Until recently, Joanna Ross hadn't paid much attention to e-mailed newsletters featuring special deals. But she and her husband were planning a trip to Charleston, S.C., in early March when one such deal caught her eye: an extra night free during midweek. She grabbed it. Then she got another e-mail advertising a reduced rate for the same time at the same place at $50 less per night, but "for new reservations only."
Undaunted - she was already booked - Ross called and, after some finagling, managed to get the better rate. Her message: be persistent. A psychologist who lives in Needham, Ross says that the dreadful economy motivated her search. "Now, I'm just more aware of how much we spend without thinking about it," she says. "We're all guilty."
For the Petersson family, house-swapping is about convenience and cost. Jonas Petersson had heard about such exchanges and signed up on intervac.com, an international online house exchange site. He paid a $95 fee, listed his house ("Charming renovated Victorian in beautiful and quiet neighborhood"), and posted a photo of it. Under "destinations preferred," he simply put "Sweden." Before long, he heard from a Stockholm family who wanted to come to Boston.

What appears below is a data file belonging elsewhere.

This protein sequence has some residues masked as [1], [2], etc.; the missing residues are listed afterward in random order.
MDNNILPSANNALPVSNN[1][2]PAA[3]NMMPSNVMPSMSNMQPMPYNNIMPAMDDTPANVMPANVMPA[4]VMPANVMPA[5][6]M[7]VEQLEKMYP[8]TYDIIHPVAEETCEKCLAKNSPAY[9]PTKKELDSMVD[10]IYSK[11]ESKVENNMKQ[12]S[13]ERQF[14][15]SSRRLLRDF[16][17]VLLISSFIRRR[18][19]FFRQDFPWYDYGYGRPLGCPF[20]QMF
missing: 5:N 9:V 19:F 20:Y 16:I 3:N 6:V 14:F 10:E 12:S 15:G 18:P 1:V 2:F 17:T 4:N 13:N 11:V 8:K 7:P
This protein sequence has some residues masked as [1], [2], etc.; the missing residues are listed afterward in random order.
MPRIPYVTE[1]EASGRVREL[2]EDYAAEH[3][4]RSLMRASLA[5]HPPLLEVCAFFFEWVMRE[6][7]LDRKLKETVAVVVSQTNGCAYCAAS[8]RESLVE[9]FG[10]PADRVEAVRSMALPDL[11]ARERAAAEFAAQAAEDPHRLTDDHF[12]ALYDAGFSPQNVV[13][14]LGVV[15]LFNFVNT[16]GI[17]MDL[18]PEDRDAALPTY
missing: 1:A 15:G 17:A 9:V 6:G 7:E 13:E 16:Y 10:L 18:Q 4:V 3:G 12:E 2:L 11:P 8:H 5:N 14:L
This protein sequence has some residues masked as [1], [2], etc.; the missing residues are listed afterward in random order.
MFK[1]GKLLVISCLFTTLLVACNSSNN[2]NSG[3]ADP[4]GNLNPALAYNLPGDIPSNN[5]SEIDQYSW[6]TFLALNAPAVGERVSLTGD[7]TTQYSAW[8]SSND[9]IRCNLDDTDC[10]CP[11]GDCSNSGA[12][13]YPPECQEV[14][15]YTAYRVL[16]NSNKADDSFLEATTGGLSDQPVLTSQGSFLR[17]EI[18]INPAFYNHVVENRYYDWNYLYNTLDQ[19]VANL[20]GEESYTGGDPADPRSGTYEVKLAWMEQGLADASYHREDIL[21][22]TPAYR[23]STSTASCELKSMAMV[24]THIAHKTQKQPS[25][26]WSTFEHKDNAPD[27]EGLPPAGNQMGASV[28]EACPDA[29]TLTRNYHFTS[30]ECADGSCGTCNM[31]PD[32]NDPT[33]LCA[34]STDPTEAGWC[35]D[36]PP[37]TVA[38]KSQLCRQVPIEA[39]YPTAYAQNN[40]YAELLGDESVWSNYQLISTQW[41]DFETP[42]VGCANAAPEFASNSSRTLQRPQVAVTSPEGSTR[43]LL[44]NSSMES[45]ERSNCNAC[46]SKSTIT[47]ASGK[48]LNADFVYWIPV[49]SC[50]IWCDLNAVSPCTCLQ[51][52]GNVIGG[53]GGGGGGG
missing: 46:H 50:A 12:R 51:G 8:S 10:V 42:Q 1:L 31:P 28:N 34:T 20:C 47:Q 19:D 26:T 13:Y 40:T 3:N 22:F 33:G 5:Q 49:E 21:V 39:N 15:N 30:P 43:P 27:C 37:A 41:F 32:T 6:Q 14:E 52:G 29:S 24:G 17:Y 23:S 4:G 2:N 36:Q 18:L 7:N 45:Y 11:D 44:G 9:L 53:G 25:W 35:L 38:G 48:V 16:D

It seems a perfect match. The Swedish family has two children around the same age as the Petersson offspring, so each house comes with baby equipment. The families will exchange cars, too - equipped with infant seats.
"Those are the things that make everything so much easier," says Petersson, a manager at
Kathleen Cook and her husband, Bruce McCue, of Boston also listed their Nantucket vacation home ("Beautiful Cape style, views of ocean. Walk to beach. Sunsets!!") on intervac.com. In May they will stay at a Tuscan farmhouse for two weeks; the Italian family visited the Nantucket home in August.
"You're saving not only on accommodations, but you don't have to go out to dinner every night because you have a kitchen," Cook says. She and McCue, who own a real estate company, are using frequent flyer air miles, so both their travel and digs are free.